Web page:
Leaders both use and misuse training. Leaders are adept at agreeing to big expenditure on training. Some are equally adept at curtailing the training budget when the pinch comes. But what is training? What is masquerading as training?
In a roundtable discussion on ‘extended services’ with the Training and Development Agency for Schools, the Guardian (9 February) ironically reported ‘As well as a common language (sic), the other unifying factor is training. As one participant said: “The school workforce, in all its complexities, needs training. … We need to plan ahead with training …”. A speaker added, “We need training to understand what it is that different agencies can actually add to the child package for children to reach their full potential”.’
Clearly, some of these people have a need for more information. The call may be for simple, old-fashioned briefing. Perhaps they need to be called together to hear, and possibly discuss, this, even be consulted. But they may not need training. They need to hear, be informed and know. They may need to meet. But they may not need to learn, in the proper use of that term. Do they need to learn about something, or learn how to something? Or do they need to agree to something?
Dr Peter Critten at Middlesex University holds concern over misuse of the term ‘training’, and tries to avoid using it, preferring to talk about learning (where that is the intended outcome). But he points out that “training can result in no learning at all”, … adding that “training is needed for airplane pilots, for example”.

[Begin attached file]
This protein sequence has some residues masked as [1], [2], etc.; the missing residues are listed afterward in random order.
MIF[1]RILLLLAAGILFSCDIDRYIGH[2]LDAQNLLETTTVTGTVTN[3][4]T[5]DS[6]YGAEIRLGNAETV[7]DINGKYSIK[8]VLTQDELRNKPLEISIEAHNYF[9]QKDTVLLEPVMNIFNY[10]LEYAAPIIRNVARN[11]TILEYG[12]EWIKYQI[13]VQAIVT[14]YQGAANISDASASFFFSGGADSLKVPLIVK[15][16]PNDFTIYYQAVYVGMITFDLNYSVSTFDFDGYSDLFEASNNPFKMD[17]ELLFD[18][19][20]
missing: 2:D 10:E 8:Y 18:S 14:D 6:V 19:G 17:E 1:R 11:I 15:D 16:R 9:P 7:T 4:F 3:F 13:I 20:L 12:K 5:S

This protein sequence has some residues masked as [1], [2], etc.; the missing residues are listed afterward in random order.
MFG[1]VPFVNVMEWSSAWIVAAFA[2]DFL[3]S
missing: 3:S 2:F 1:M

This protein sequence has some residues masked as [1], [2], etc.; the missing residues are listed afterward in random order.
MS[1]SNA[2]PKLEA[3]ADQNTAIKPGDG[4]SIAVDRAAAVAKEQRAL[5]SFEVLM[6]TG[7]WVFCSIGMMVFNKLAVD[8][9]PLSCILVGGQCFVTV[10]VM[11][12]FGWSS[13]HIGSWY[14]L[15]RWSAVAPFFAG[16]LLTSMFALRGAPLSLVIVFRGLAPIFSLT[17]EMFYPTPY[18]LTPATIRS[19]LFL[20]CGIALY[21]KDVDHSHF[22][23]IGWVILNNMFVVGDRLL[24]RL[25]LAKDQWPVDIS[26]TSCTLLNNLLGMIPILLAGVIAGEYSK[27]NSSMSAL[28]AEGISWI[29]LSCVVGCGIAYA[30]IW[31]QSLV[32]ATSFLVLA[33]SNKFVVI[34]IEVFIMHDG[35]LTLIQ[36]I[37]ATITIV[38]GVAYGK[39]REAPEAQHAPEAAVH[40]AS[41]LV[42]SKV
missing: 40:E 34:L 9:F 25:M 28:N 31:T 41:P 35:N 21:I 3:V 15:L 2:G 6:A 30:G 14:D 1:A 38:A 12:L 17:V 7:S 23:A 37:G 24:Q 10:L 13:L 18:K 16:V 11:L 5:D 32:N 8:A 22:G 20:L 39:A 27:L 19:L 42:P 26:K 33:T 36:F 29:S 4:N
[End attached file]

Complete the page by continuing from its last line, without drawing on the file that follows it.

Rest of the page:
This theme is picked up by Stephen Fry in Paperweight (1992), where he draws a distinction between training and education: “Education means freedom, it means truth. “Training is what you give to an airline pilot or a computer operator or a barrister or a radio producer. Education is what you give to children to enable them to be free from the prejudices and moral bankruptcies of their elders.”
In The Search for Leadership I describe how training can be misapplied. I cite examples where ‘Leaders sometimes invoke training either naively or as a strategic ploy to point the finger elsewhere or to try to reassure the market and investors, as in the pensions mis-selling scandal’. In Developing Corporate Competence (Tate, 1995), I analyse the use of ‘training’ as propaganda.
As Alice says (in Alice in Wonderland): "The question is whether you can make words mean so many different things."
Organisations do – and need to do – most of these things. But, please, let’s not call a spade an obfuscation.